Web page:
Lower Reesor Pond
Outdoor Ontario

Lower Reesor Pond

Shortsighted

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 I stopped by Reesor pond (south), aka lower Reesor pond, and found very little of the pond to be extant. The smaller portion south of the observation spot was mostly mud, both dried and still wet, while the larger portion to the north was reduced to about 20% of its former coverage. The mud has dried in many spots making access possible. Regions still covered in vegetation are still moist enough to make foot falls sink into the mud. Boots are recommended. The surviving water had a few ducks and a few shorebirds: 2 x Wilson’s Snipe, a couple of Least SP, three or four Lesser Yellowlegs. I didn’t have time to linger, as usual, and wasn’t dressed for a walkabout. A long lens would be needed. Another option, for those with a life, is to arrive just before daybreak and walk out to the mudflat in boots and a nylon body suit, install a vinyl sheet, a foam mat, and a backpack as pillow and then wait for the light to rise. By the time your light meter wakes up all the shorebirds will have learned to ignore you. Now, if only I could actually do that.
 


Ally

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I stopped by Reesor pond (south), aka lower Reesor pond, and found very little of the pond to be extant. The smaller portion south of the observation spot was mostly mud, both dried and still wet, while the larger portion to the north was reduced to about 20% of its former coverage. The mud has dried in many spots making access possible. Regions still covered in vegetation are still moist enough to make foot falls sink into the mud. Boots are recommended. The surviving water had a few ducks and a few shorebirds: 2 x Wilson’s Snipe, a couple of Least SP, three or four Lesser Yellowlegs. I didn’t have time to linger, as usual, and wasn’t dressed for a walkabout. A long lens would be needed. Another option, for those with a life, is to arrive just before daybreak and walk out to the mudflat in boots and a nylon body suit, install a vinyl sheet, a foam mat, and a backpack as pillow and then wait for the light to rise. By the time your light meter wakes up all the shorebirds will have learned to ignore you. Now, if only I could actually do that.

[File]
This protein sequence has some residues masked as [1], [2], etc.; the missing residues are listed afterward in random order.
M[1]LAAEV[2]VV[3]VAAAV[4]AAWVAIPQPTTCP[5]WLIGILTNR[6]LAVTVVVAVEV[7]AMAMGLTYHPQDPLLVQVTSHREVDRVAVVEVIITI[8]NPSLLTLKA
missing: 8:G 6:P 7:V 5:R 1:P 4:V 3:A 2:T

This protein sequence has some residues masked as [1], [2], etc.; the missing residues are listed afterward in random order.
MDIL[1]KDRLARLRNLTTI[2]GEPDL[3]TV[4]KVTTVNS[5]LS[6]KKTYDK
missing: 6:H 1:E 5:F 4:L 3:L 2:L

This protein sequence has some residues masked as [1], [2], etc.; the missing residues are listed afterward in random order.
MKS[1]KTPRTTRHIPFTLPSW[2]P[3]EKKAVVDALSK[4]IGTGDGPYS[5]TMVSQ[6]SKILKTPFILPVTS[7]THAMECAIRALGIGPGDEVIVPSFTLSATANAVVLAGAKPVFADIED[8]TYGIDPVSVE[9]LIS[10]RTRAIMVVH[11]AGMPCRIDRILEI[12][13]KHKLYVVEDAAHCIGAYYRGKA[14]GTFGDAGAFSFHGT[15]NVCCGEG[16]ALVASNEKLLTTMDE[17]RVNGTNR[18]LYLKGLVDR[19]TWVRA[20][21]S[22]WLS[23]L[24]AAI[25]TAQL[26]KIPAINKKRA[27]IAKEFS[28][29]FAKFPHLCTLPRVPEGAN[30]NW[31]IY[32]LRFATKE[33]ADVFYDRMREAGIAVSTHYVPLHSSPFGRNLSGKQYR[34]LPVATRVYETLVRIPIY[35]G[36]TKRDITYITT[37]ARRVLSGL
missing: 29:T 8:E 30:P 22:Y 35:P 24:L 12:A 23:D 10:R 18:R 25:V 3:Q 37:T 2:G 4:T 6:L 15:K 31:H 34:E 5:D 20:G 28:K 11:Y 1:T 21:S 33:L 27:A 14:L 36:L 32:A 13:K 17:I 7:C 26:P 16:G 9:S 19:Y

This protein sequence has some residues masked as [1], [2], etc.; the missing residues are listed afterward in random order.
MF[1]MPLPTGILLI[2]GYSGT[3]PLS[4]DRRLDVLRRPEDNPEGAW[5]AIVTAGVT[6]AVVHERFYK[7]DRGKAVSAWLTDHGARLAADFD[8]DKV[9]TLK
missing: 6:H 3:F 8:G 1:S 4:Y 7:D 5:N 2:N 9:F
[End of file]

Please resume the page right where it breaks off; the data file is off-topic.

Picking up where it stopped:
My challenge is to actually find the pond. I have never been able to figure out the Rogue park, and all the pond you are talking about. Am I beyond help?


Shortsighted

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Fear not, my child, for thou shalt see the light reflecting off the mud soon enough.
Head north on Meadowvale Road from Sheppard Avenue, East. You will pass the Toronto Zoo on the left. Make a left turn when you hit Finch. Finch takes you west-bound and past the northern limit of the zoo. You will glimpse the administration building on your left. Keep going west until you hit Reesor Rd, which starts on Finch and heads north. You make a right turn onto Reesor Rd and head north.Within less than a km you will see a widening of the right shoulder in the shape of a half circle. Pull over and park. There is a small weed encroached path that leads to the observation spot for the pond. The path is only about 20 meters long. When you get there you will see very little pond. Look north and you will see what is left of it. Wear boots and carefully proceed toward the water. Get as close as you feel comfortable with and pull out your ground cover mat and get down on it. Train your mighty lens on whatever you can. It should be cooler after Tuesday. Today is way too hot.


Ally

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Thanks for the detailed instruction. I will try some time later this week.


Shortsighted

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Might I suggest that you also take a site shot for future reference, much as I suggested you do for Rattray after finally discovering how to access the mudflats via the shingle beach. After all, you take pictures of signs for subsequent application. So do I.





Ally

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Haha, and miss all the oportunities and fun of dumping all the questions on you?


Might I suggest that you also take a site shot for future reference, much as I suggested you do for Rattray after finally discovering how to access the mudflats via the shingle beach. After all, you take pictures of signs for subsequent application. So do I.